In addition to overall responsibility for Leslie Fay, Short will directly manage operations and strategic planning. German will oversee all product and design development, marketing, advertising and sales.
Pomerantz will continue to play an active role in customer relationships and identifying new ventures.
Rounding out senior management, Warren Wishart continues as chief operating officer and chief financial officer.
Since emerging from a four-year stay in Chapter 11 bankruptcy in 1997, Leslie Fay has slowly rebuilt itself with a multi-brand strategy that has combined acquisitions and licenses. Most recently, the dress specialist has expanded its licensing arrangement with Liz Claiborne Inc. to include eveningwear, adding to the two-year-old day dress license.
Also this month, Leslie Fay sealed a licensing deal with American Apparel Co., a private label manufacturer, to produce a moderate-price separates collection, called Leslie Fay Separates, this fall, with projected first-year sales of $5 million wholesale. The launch into separates marks the fourth license for Leslie Fay, after handbags, shoes and hosiery. Last month, it brought back its Outlander label at the moderate level and with an emphasis on tops, more novelty driven than its previous incarnation. The label was retired about four years ago. The first collection will bow in August with six groups of related knit separates totaling about 100 pieces. Wholesale prices range from $10 for a cotton shirt to $20 for an acrylic boucle car coat.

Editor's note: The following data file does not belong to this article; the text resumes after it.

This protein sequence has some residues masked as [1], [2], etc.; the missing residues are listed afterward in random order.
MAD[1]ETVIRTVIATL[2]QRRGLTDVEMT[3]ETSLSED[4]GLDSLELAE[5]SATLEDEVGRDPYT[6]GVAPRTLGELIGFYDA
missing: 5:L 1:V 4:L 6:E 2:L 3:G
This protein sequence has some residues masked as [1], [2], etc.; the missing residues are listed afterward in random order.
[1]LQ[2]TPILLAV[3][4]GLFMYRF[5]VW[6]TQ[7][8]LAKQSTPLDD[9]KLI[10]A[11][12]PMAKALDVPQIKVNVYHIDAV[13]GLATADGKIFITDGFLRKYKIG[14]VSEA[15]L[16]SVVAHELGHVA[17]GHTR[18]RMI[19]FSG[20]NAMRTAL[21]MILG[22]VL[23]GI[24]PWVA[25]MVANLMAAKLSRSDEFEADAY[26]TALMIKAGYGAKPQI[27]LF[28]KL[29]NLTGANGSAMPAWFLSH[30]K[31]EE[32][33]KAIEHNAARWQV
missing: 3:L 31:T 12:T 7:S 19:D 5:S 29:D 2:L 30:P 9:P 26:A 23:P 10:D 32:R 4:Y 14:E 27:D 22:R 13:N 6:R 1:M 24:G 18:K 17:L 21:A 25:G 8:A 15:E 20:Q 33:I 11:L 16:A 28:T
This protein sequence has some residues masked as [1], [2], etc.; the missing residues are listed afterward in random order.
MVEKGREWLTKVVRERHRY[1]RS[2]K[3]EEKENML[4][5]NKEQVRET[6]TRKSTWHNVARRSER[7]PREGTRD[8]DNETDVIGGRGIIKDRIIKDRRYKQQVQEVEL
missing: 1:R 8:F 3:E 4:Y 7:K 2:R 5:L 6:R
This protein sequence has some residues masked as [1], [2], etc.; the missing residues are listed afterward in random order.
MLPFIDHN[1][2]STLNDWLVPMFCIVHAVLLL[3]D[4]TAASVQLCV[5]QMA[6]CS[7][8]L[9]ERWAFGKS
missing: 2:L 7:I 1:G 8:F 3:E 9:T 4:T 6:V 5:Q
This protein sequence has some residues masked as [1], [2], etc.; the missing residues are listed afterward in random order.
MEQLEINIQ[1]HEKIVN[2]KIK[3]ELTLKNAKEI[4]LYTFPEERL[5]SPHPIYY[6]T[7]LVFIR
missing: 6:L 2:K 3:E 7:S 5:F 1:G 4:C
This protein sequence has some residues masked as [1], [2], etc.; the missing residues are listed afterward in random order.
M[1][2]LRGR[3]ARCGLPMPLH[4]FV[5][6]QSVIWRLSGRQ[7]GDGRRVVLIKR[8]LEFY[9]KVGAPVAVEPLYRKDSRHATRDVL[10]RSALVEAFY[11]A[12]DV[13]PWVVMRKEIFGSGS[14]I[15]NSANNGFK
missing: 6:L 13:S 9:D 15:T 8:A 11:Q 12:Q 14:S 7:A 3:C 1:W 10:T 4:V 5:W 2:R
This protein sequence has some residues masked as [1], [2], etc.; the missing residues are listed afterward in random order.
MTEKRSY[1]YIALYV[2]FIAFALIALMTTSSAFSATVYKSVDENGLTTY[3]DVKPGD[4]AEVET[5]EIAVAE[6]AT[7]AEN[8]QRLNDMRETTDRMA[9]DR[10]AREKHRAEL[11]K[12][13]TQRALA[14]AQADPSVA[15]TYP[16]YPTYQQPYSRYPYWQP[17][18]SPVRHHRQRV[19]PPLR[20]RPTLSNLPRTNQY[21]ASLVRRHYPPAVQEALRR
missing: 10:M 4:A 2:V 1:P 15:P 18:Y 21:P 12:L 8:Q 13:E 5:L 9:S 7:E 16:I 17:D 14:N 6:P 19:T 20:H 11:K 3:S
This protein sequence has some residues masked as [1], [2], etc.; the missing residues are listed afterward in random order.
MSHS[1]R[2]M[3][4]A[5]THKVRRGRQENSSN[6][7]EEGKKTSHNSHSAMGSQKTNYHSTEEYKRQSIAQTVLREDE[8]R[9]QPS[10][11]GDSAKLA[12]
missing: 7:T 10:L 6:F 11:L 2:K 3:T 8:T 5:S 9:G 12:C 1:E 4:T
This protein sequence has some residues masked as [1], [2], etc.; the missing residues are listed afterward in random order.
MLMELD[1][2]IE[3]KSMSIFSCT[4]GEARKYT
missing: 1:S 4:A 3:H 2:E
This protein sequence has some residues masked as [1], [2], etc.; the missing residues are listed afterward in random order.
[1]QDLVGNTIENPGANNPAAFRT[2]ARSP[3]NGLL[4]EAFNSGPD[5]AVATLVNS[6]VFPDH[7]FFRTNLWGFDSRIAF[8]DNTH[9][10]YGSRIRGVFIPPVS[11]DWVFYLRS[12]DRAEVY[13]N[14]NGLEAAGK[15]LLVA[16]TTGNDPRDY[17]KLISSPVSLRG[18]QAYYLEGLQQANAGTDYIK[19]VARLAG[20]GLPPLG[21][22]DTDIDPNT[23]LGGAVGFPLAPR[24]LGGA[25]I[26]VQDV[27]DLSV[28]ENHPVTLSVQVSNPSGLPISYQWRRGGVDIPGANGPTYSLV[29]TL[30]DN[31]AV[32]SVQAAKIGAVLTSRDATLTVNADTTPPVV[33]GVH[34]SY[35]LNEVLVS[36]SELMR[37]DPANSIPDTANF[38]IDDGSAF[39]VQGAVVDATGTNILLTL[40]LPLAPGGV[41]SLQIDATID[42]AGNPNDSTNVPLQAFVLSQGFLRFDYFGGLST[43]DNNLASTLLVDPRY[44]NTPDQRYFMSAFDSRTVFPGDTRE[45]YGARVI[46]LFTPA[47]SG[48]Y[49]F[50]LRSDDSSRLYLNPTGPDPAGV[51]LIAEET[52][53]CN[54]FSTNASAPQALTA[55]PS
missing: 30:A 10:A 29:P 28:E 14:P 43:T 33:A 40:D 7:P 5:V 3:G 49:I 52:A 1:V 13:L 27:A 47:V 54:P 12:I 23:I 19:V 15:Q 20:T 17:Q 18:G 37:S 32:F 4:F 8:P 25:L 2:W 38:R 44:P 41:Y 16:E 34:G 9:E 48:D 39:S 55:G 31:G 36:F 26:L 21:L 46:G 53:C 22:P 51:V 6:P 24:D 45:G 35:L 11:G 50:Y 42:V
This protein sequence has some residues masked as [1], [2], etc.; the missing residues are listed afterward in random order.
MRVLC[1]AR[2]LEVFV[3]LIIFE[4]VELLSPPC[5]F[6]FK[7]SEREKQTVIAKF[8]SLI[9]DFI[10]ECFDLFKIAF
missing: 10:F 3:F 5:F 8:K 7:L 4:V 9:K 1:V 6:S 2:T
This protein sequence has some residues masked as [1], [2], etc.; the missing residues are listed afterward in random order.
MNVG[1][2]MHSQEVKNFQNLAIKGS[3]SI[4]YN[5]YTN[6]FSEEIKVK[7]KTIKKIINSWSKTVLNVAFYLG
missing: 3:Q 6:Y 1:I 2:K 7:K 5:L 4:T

The company expects the relaunched label to do about $5 million wholesale for the first six months in business, spread over about 400 to 500 department and specialty store doors for fall and holiday.
Contemporary ready-to-wear label Trio New York became part of Leslie Fay’s stable in November.
At the time, Pomerantz, whose company purchased the Cynthia Steffe brand about a year ago, said Trio New York will run the same way that Cynthia Steffe now runs. Leslie Fay will control financial matters and Trio president Steven Garfield will oversee sales, while his wife, Judy, will handle the overall design of the collection.